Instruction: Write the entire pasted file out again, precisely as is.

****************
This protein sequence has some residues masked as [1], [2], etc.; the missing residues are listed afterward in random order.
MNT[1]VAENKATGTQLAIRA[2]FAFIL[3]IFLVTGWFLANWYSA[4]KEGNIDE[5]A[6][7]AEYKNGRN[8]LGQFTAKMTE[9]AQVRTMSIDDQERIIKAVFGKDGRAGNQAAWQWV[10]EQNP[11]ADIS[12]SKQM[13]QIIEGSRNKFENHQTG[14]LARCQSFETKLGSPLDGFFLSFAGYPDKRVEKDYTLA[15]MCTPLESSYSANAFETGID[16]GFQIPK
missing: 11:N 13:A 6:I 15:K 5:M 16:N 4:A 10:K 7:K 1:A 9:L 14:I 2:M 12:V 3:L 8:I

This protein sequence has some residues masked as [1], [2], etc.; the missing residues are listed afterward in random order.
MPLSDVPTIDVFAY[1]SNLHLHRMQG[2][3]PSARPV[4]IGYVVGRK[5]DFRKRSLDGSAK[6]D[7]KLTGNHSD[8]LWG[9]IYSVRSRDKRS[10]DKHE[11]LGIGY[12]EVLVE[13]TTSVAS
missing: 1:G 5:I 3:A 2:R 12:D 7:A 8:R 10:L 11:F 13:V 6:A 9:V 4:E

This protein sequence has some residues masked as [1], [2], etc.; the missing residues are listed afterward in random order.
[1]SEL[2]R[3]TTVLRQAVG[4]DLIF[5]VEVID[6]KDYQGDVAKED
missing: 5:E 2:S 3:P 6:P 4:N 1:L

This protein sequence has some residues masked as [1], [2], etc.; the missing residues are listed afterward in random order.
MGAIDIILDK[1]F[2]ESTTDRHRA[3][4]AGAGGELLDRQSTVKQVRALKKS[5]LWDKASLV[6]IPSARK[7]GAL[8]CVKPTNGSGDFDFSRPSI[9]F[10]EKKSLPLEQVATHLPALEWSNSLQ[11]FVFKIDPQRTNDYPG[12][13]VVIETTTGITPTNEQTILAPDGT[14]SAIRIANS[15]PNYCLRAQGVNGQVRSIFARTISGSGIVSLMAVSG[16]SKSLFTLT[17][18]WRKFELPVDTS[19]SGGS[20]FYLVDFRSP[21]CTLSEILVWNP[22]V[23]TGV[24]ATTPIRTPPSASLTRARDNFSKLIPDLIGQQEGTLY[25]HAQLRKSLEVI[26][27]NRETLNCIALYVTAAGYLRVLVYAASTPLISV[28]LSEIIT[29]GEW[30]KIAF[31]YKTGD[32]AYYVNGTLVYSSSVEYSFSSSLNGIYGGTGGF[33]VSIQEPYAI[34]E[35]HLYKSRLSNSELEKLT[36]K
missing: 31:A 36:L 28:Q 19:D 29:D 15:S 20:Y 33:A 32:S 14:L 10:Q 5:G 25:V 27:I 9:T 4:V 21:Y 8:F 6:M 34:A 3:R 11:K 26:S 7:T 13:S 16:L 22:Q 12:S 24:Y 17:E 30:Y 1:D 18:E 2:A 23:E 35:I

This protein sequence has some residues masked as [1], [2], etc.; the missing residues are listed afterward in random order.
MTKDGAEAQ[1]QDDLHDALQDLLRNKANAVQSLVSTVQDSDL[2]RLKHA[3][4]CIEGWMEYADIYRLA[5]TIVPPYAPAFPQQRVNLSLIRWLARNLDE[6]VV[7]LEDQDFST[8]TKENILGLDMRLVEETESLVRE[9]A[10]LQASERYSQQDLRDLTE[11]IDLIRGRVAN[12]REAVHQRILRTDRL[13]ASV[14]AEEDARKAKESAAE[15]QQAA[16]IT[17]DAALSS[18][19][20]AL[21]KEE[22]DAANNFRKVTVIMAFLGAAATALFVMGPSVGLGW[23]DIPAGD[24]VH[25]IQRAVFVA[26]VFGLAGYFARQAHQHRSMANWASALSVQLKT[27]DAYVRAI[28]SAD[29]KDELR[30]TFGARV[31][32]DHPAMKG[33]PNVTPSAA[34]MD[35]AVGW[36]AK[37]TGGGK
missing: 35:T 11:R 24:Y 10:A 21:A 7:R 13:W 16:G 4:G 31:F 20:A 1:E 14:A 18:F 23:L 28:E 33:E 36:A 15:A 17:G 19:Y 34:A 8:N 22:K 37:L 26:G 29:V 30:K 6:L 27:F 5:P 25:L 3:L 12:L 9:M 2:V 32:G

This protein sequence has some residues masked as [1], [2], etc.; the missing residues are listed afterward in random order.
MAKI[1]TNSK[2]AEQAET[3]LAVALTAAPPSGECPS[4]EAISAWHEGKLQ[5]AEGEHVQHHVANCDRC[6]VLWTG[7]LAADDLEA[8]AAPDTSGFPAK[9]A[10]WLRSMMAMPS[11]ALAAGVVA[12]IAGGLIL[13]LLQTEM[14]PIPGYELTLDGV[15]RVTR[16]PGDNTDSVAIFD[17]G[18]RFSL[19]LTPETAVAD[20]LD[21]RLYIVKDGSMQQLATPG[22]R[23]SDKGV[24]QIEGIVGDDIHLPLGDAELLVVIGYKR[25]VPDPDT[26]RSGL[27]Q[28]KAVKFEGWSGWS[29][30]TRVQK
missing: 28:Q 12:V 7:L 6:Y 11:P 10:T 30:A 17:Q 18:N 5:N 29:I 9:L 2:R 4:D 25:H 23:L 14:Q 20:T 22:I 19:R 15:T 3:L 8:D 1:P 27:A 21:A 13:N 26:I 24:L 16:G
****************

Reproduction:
This protein sequence has some residues masked as [1], [2], etc.; the missing residues are listed afterward in random order.
MNT[1]VAENKATGTQLAIRA[2]FAFIL[3]IFLVTGWFLANWYSA[4]KEGNIDE[5]A[6][7]AEYKNGRN[8]LGQFTAKMTE[9]AQVRTMSIDDQERIIKAVFGKDGRAGNQAAWQWV[10]EQNP[11]ADIS[12]SKQM[13]QIIEGSRNKFENHQTG[14]LARCQSFETKLGSPLDGFFLSFAGYPDKRVEKDYTLA[15]MCTPLESSYSANAFETGID[16]GFQIPK
missing: 11:N 13:A 6:I 15:K 5:M 16:N 4:A 10:K 7:K 1:A 9:L 14:I 2:M 12:V 3:L 8:I

This protein sequence has some residues masked as [1], [2], etc.; the missing residues are listed afterward in random order.
MPLSDVPTIDVFAY[1]SNLHLHRMQG[2][3]PSARPV[4]IGYVVGRK[5]DFRKRSLDGSAK[6]D[7]KLTGNHSD[8]LWG[9]IYSVRSRDKRS[10]DKHE[11]LGIGY[12]EVLVE[13]TTSVAS
missing: 1:G 5:I 3:A 2:R 12:D 7:A 8:R 10:L 11:F 13:V 6:A 9:V 4:E

This protein sequence has some residues masked as [1], [2], etc.; the missing residues are listed afterward in random order.
[1]SEL[2]R[3]TTVLRQAVG[4]DLIF[5]VEVID[6]KDYQGDVAKED
missing: 5:E 2:S 3:P 6:P 4:N 1:L

This protein sequence has some residues masked as [1], [2], etc.; the missing residues are listed afterward in random order.
MGAIDIILDK[1]F[2]ESTTDRHRA[3][4]AGAGGELLDRQSTVKQVRALKKS[5]LWDKASLV[6]IPSARK[7]GAL[8]CVKPTNGSGDFDFSRPSI[9]F[10]EKKSLPLEQVATHLPALEWSNSLQ[11]FVFKIDPQRTNDYPG[12][13]VVIETTTGITPTNEQTILAPDGT[14]SAIRIANS[15]PNYCLRAQGVNGQVRSIFARTISGSGIVSLMAVSG[16]SKSLFTLT[17][18]WRKFELPVDTS[19]SGGS[20]FYLVDFRSP[21]CTLSEILVWNP[22]V[23]TGV[24]ATTPIRTPPSASLTRARDNFSKLIPDLIGQQEGTLY[25]HAQLRKSLEVI[26][27]NRETLNCIALYVTAAGYLRVLVYAASTPLISV[28]LSEIIT[29]GEW[30]KIAF[31]YKTGD[32]AYYVNGTLVYSSSVEYSFSSSLNGIYGGTGGF[33]VSIQEPYAI[34]E[35]HLYKSRLSNSELEKLT[36]K
missing: 31:A 36:L 28:Q 19:D 29:D 15:S 20:Y 33:A 32:S 14:L 10:Q 5:G 25:V 27:I 9:T 4:V 21:Y 8:F 6:M 34:A 3:R 11:K 26:S 7:T 13:S 16:L 22:Q 12:S 24:Y 17:E 30:Y 1:D 18:E 2:A 23:E 35:I

This protein sequence has some residues masked as [1], [2], etc.; the missing residues are listed afterward in random order.
MTKDGAEAQ[1]QDDLHDALQDLLRNKANAVQSLVSTVQDSDL[2]RLKHA[3][4]CIEGWMEYADIYRLA[5]TIVPPYAPAFPQQRVNLSLIRWLARNLDE[6]VV[7]LEDQDFST[8]TKENILGLDMRLVEETESLVRE[9]A[10]LQASERYSQQDLRDLTE[11]IDLIRGRVAN[12]REAVHQRILRTDRL[13]ASV[14]AEEDARKAKESAAE[15]QQAA[16]IT[17]DAALSS[18][19][20]AL[21]KEE[22]DAANNFRKVTVIMAFLGAAATALFVMGPSVGLGW[23]DIPAGD[24]VH[25]IQRAVFVA[26]VFGLAGYFARQAHQHRSMANWASALSVQLKT[27]DAYVRAI[28]SAD[29]KDELR[30]TFGARV[31][32]DHPAMKG[33]PNVTPSAA[34]MD[35]AVGW[36]AK[37]TGGGK
missing: 35:T 11:R 24:Y 10:A 21:A 7:R 13:W 16:G 4:G 31:F 20:A 1:E 14:A 18:F 23:L 28:E 33:E 36:A 15:A 17:G 19:Y 34:A 8:N 22:K 37:L 26:G 29:V 30:K 6:L 27:F 5:P 25:L 3:L 12:L 9:M 2:V 32:G

This protein sequence has some residues masked as [1], [2], etc.; the missing residues are listed afterward in random order.
MAKI[1]TNSK[2]AEQAET[3]LAVALTAAPPSGECPS[4]EAISAWHEGKLQ[5]AEGEHVQHHVANCDRC[6]VLWTG[7]LAADDLEA[8]AAPDTSGFPAK[9]A[10]WLRSMMAMPS[11]ALAAGVVA[12]IAGGLIL[13]LLQTEM[14]PIPGYELTLDGV[15]RVTR[16]PGDNTDSVAIFD[17]G[18]RFSL[19]LTPETAVAD[20]LD[21]RLYIVKDGSMQQLATPG[22]R[23]SDKGV[24]QIEGIVGDDIHLPLGDAELLVVIGYKR[25]VPDPDT[26]RSGL[27]Q[28]KAVKFEGWSGWS[29][30]TRVQK
missing: 28:Q 12:V 7:L 6:Y 11:P 10:T 30:A 17:Q 18:N 5:N 29:I 9:L 2:R 4:D 25:H 23:L 14:Q 20:T 22:I 19:R 15:T 3:L 8:D 1:P 27:A 21:A 13:N 26:I 24:L 16:G